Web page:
Wednesday, May 5, 2010

More About Pineapples

Recently a friend emailed to tell me that he ate a small pineapple (about 2 oranges worth) to see what effect that would have on his arthritis. Although it seemed to relieve the arthritis pain, it also caused painful sores in his mouth. He also reported that he had gone to bed and woke up 3 hours later with a stuffy nose and the pain had returned. So, a little research was conducted to find out why that happened regarding the mouth sores.

Here is what I found out about pineapple:

The biodiversityexplorer tell us that the pineapple originates from South America (Brazil, in particular I read) and is a cultigen species produced in prehistorical times by South American Indians through hybridisation of two wild species and selection for beneficial traits of fruit size and quality. They contain protein-digesting enzymes called bromelains, so that if you add fresh pineapple to jelly, it will not set, and pineapple added to marinades will help tenderise meat.

According to howstuffworks, in the 1890's, researchers began isolating and studying bromelain, a natural mixture of two preteases (protein-digesting enzymes) found in pineapples. The discovered that bromelain is quite effective at dividing proteins such as the collagen in steak, as well as in your tongue. Powdered bromelain is used for tenderizing meat, as well as treating inflammation, swelling, indigestion and excessive blood clotting. The enzyme bromelain is neutralized by heat of about 158 degrees Fahrenheit, so they stop working when cooked. The process of tenderizing your tongue when you eat the raw fresh fruit is the same as in the steak - the bromelain begins to separate the peptide bonds that build amino acids into proteins. Your tongue regenerates these cells, so you won't be left with permanent damage to your tongue. Once you've consumed the pineapple, your body begins metabolizing it and soon renders it harmless.

Other websites echoed what is written above and also, if you like pineapple in your jello you have to use the canned stuff because the fresh pineapple with not allow it to set because it eats the proteins (Jello is made of animal protein - so just like it breaks down the protein in your steak, it also breaks down -digests- the protein in the jello).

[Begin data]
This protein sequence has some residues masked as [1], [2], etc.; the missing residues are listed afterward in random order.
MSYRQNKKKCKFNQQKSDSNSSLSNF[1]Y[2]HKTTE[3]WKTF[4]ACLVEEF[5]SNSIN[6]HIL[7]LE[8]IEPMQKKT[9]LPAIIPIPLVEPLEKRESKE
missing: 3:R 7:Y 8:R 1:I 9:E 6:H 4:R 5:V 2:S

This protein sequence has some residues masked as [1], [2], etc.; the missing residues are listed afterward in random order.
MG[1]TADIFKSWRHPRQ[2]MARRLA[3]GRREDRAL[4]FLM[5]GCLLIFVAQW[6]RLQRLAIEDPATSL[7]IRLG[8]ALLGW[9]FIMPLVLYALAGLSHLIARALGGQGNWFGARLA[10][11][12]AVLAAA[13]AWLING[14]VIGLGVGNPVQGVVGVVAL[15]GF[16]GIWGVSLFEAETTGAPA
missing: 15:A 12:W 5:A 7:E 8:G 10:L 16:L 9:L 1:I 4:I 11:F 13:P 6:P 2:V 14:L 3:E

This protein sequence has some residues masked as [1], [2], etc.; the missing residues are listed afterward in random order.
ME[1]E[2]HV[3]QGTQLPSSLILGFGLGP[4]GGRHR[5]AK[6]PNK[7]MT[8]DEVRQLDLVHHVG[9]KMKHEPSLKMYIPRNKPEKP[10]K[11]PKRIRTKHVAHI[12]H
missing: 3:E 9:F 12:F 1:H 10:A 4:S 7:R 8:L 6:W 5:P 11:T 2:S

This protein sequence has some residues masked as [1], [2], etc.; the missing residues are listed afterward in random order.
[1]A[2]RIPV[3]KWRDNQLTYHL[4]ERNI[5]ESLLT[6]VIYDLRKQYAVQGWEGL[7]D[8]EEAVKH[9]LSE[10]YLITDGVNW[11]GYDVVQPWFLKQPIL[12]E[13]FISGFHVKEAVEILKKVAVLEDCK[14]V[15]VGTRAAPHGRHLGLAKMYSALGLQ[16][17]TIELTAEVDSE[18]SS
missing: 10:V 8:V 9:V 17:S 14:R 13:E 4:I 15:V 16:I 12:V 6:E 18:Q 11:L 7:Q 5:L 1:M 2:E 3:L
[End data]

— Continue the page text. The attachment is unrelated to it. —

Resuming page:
So, we have learned:
A. Excessive eating of a pineapple is not good for your mouth, but you will survive. (Everything in moderation is my motto!)

B. The bromelain will not gnaw on your innerds because your body's metabolism will render it harmless.

C. Pineapple (bromelain) will help ease the pain of arthritis.

D. You can't make Jello with fresh pineapple.

E. Canned or processed pineapple doesn't have any bromelain in it because the heat needed for proper processing will have killed the enzyme... so if you're going for pain relief, that won't do it for you.

F. Fresh raw pineapple will tenderize meat, like a steak. (But don't leave it in a pineapple marinade overnight or your steak will probably have too much of it's proteins broken down and be mushy. Incidentally, lemon juice or Italian salad dressing will also tenderize your steak).

I have had no problems with the juices I've made, which are primarily pineapple, including the core and pulp, but they are juices so they aren't in my mouth long enough to tenderize my tongue and gums. Living painless or near painless just from one glass of juice every day has been great!

If you have any concerns about your ability to metabolize bromelain or the safety of pineapple, talk to a doctor, dietitian or other authority about it before you start eating megatons of the fruit. You might do better with the supplements instead of the raw fruit.

Also, I checked Dole's website and found no mention about the problems one can encounter eating too much pineapple... like the canker type sores my friend encountered. They have not answered my email as of right now either.

Next - I'll discuss The Mighty and Often Misunderstood Coconut!

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